Israel’s procedure for examining military killings of civilians such as journalists is a black box. There is no policy document describing the process in detail and the results of any probe are confidential.
- This feature is part of a CPJ special report: Deadly Pattern: 20 journalists died by Israeli military fire in 22 years. No one has been held accountable.
Also read: A deadly reporting field for Palestinian journalists
If an incident taking place during active combat raises the suspicion of a violation of international law, the office of the army chief of staff opens a preliminary examination known as “a fact-finding assessment.” The findings are passed on to the Military Advocate General who decides whether they warrant the opening of a criminal investigation. Since the assessments began in 2014, Israel has examined five journalist deaths and one large-scale bombardment that killed three journalists. Not one of these assessments led to a criminal investigation.
The assessments were supposed to bring the military justice system into line with international standards, but many Israeli and international human rights organizations dismiss them as cosmetic changes to a system that is still designed to shield soldiers.
The assessments, which were intended to be rapid and efficient, can drag on for years, according to Israeli human rights group Yesh Din and CPJ’s research. In the unusual event that an assessment triggers a criminal investigation, investigators have to start from scratch and cannot use anything uncovered during the assessment. This creates further delays, rights groups say, during which witnesses’ memories fade and evidence may disappear.
Once a “fact-finding assessment” is done it goes to the office of the Military Advocate General, a unit that human rights groups say is neither impartial nor independent. Yesh Din referenced the case of journalist Yousef Abu Hussein of Hamas’ Voice of Al-Aqsa Radio, who was killed at his home in Gaza in an IDF bombing in 2021. The Military Advocate General’s office “had a hand in approving the policy that classified Abu Hussein as a military target, provided clearance for the strike that killed him, or helped draft the criteria for proportionality when innocent civilians are harmed in an attack on a military target,” wrote Yesh Din. And yet the Military Advocate General was tasked with deciding whether to open a criminal investigation into his killing — and in this case did not.
In an email to CPJ, the IDF said of Abu Hussein’s killing: “It was found that the strike targeted a legitimate military target, was approved by the relevant officials, and was in accordance with the principle of proportionality,” meaning the military claimed that the circumstances of the killing comported with international law.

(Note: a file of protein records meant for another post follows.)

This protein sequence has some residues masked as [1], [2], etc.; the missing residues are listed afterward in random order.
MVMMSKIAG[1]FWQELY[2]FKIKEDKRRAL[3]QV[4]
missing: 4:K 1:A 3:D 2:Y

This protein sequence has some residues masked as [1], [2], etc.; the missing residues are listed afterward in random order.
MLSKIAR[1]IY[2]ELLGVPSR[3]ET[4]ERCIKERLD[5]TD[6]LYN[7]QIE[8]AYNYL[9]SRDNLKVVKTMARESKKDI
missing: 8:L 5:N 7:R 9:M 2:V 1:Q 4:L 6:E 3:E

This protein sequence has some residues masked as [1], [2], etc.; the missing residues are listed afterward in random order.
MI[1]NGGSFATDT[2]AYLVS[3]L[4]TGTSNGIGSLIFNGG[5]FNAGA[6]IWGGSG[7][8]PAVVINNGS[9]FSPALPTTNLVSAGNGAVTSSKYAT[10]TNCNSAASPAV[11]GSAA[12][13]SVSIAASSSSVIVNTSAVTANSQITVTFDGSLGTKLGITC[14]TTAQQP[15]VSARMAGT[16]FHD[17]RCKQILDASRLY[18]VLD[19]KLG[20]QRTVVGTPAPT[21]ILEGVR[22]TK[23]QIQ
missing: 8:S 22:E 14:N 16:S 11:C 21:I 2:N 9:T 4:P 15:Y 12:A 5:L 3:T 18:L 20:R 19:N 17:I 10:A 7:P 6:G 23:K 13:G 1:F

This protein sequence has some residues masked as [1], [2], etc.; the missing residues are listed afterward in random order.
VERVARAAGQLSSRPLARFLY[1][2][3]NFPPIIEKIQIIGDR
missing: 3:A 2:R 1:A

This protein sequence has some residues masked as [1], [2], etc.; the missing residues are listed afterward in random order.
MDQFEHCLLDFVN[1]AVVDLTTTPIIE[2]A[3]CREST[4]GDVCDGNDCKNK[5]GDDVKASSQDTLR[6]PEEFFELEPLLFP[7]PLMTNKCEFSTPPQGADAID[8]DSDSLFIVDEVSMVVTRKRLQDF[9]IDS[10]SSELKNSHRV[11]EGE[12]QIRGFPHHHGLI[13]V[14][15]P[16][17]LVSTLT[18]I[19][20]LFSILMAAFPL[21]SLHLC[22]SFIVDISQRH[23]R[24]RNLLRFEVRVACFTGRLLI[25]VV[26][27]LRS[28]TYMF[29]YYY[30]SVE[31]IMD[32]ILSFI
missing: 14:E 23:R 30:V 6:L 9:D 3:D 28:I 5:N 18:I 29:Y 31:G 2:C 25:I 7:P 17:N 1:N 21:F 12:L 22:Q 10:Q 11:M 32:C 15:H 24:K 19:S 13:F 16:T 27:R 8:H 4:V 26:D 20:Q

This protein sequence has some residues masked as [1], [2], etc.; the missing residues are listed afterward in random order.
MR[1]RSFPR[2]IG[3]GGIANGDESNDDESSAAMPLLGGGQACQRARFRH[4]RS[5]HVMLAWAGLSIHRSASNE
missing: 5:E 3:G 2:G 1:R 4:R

The Military Advocate General rarely opens criminal cases, or does so slowly. Yesh Din examined Israel’s track record in the 2021 military operation that killed Abu Hussein, Operation Guardian of the Walls. It found that as of one year later, the army had opened assessments into 84 incidents, but only began a criminal investigation into one. As of that time, the majority of the assessments were still ongoing.
When a criminal investigation is opened, it is conducted by the military police. For years, human rights groups have criticized these investigations as relying on soldier testimonies without gathering physical evidence or witness statements, or doing so long after the incident in question. Rights groups have said that military units involved in the incident are tasked with identifying suspects and witnesses, typically after debriefings in which accounts may have been coordinated and rehearsed.
“From Israel’s perspective, this isn’t about establishing accountability and protecting the rights of victims — it’s the opposite,” said Hagai El-Ad, head of Israeli human rights group B’Tselem. “I’m not expressing an opinion. B’Tselem has more inside information into the whitewashing of the killings of Palestinians than anyone else. We’ve investigated hundreds of cases — and we’ve done that while engaging directly with the Israeli authorities.”
However, B’Tselem is no longer cooperating with the Israeli army’s investigative system, saying in 2016 that it “would no longer play a part in the pretense posed by the military law enforcement system and will no longer refer complaints to it.”
Before the new mechanism came into place nine years ago, Israel opened preliminary probes or very basic checks into at least seven journalist killings. Only one of these yielded a criminal investigation, the 2003 death of British journalist James Miller. But his case was closed and authorities did not bring criminal charges. In at least five cases of journalist killings documented by CPJ, Israel did not announce any probe.